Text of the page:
by Robert Brow ( Kingston, Ontario February 2008

At the age of 83 I think about my resurrection body. I used to imagine
that when I die my body would lie rotting in the grave until one day
it would be raised. I now see the New Testament teaches that my
earthly body is left behind. A butterfly moves out its cocoon and
caterpillar body with a new body that is freed to enjoy all the
flowers in the garden. Jesus said to the thief on the cross, "Truly I
tell you, today you will be with me in the garden" (Paradise is a
Persian word meaning an enclosed garden, Luke 23:43). He did not say
"you will lie in the grave for over 2000 years till the day of

This why Paul could say, "I am hard pressed between the two: my desire
is to depart and be with the Messiah, for that is far better; but to
remain in the flesh is more necessary for you" (Philippians 1:23-24).
I can't say that right now I myself desire to depart, but I can
imagine a day when weakness and pain might make that preferable. And
when I put on my resurrection body I don't want my family and friends
to mourn my old body.

Paul puts it this way: "We know that if the earthly tent we live in is
destroyed, we have a building from God, not made with hands, eternal
in the heavens. For in this tent we groan, longing to be clothed with
our heavenly dwelling" (2 Corinthians 5:1-2). Nowhere does he suggest
a long period lying in the grave waiting for our resurrection body to
be given to us. "Our citizenship is in heaven, and it is from there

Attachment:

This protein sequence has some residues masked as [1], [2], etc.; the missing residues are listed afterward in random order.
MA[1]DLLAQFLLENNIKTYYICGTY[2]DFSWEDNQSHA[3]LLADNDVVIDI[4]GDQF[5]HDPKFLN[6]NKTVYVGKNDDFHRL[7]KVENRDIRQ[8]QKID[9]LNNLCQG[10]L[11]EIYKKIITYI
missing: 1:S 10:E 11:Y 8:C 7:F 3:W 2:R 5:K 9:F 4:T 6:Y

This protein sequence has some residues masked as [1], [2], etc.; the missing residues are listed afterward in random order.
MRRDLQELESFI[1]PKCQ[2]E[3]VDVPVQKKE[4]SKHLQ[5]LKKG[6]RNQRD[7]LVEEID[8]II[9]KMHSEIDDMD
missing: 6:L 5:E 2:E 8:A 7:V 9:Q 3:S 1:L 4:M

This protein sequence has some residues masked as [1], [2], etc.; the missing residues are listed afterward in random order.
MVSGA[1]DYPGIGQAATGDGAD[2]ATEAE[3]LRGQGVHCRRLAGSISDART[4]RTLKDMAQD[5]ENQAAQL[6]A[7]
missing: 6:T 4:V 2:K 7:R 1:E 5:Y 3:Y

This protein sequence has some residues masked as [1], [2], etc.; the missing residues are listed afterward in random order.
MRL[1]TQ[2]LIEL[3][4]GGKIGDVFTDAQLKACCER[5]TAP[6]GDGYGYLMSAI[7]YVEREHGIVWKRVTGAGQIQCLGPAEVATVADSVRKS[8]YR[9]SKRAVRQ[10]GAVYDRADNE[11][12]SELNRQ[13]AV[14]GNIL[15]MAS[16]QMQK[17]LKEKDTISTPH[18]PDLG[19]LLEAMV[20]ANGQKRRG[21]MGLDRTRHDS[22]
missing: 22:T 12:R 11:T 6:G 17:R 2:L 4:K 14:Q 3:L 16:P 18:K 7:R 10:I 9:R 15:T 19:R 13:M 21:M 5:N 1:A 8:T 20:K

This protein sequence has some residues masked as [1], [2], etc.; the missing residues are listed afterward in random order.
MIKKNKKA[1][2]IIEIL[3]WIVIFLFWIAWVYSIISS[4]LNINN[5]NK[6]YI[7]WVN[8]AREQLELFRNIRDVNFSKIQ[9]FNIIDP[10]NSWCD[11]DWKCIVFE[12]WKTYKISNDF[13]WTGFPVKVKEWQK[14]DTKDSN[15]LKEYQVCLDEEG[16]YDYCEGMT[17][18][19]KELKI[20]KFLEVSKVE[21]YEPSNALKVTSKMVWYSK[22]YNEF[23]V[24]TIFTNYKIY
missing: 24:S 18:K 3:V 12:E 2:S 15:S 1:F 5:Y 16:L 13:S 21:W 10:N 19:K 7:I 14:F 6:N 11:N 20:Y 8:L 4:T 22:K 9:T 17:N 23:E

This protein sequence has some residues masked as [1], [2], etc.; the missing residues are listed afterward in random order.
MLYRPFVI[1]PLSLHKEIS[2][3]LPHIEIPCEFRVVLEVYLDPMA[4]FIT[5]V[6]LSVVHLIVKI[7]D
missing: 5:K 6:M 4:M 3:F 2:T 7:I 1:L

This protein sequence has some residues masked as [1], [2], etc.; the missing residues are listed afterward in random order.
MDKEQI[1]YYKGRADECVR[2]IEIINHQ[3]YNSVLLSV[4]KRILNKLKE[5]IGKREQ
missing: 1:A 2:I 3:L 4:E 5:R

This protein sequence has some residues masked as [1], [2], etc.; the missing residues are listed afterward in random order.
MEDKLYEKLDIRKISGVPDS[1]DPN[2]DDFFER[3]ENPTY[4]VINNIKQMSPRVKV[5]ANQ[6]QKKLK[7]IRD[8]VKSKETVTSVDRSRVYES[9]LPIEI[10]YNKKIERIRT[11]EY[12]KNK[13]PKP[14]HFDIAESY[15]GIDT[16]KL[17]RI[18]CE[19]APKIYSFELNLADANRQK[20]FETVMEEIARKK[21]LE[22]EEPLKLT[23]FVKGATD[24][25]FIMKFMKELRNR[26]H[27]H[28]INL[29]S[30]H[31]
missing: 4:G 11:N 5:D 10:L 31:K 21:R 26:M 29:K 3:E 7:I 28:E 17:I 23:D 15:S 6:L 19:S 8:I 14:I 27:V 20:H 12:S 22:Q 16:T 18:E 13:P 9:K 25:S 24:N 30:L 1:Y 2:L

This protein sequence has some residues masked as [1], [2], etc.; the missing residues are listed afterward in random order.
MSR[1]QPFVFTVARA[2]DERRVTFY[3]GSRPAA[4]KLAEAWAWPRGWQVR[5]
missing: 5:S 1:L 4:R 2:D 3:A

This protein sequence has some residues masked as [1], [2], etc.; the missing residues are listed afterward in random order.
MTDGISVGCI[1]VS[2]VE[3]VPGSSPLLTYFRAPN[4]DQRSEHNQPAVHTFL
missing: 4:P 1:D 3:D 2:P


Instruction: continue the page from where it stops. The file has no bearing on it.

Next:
that we are expecting a Savior, the Lord Jesus the Messiah. He will
transform the body of our humiliation that it may be conformed to the
body of his glory" (Philippians 3:20-21).

What then will our resurrection body be like? That is like a
caterpillar trying to imagine what butterfly life could be like. "What
no eye has seen, nor ear heard, nor the human heart conceived, what
God has prepared for those who love him" (1 Corinthians 2:9).
C.S.Lewis used to say that no earthly pleasure will be less than what
God has in mind for us. I used to love dinghy racing, swimming,
tennis, ballroom dancing. Others love music and art and mountain
climbing. I wonder how each of these pleasures could be a hundred
times greater in heaven?

The last book of the Bible gives us a wonderful picture. "The city has
no need of the sun or moon to shine on it, for the glory of God is its
light, and its lamp is the Lamb. The nations will walk by its light,
and the kings of the earth will bring their glory into it" (Revelation
21:23-24). The next chapter suggests there will be the joys of a
perfect city and also the peace of a river in the country. That vision
is so wonderful that I cannot imagine entering all that heaven offers
us the moment we die. There will surely be growth and exploration from
glory to glory.

But I don't have to earn it. Since the death and resurrection of Jesus
the Messiah all who would enjoy the perfect love of God are welcome.
That is not a hope for a future day of resurrection and awful
judgment, but a certainty for me the moment I end this life and Jesus
me welcomes to his heaven.

Robert Brow

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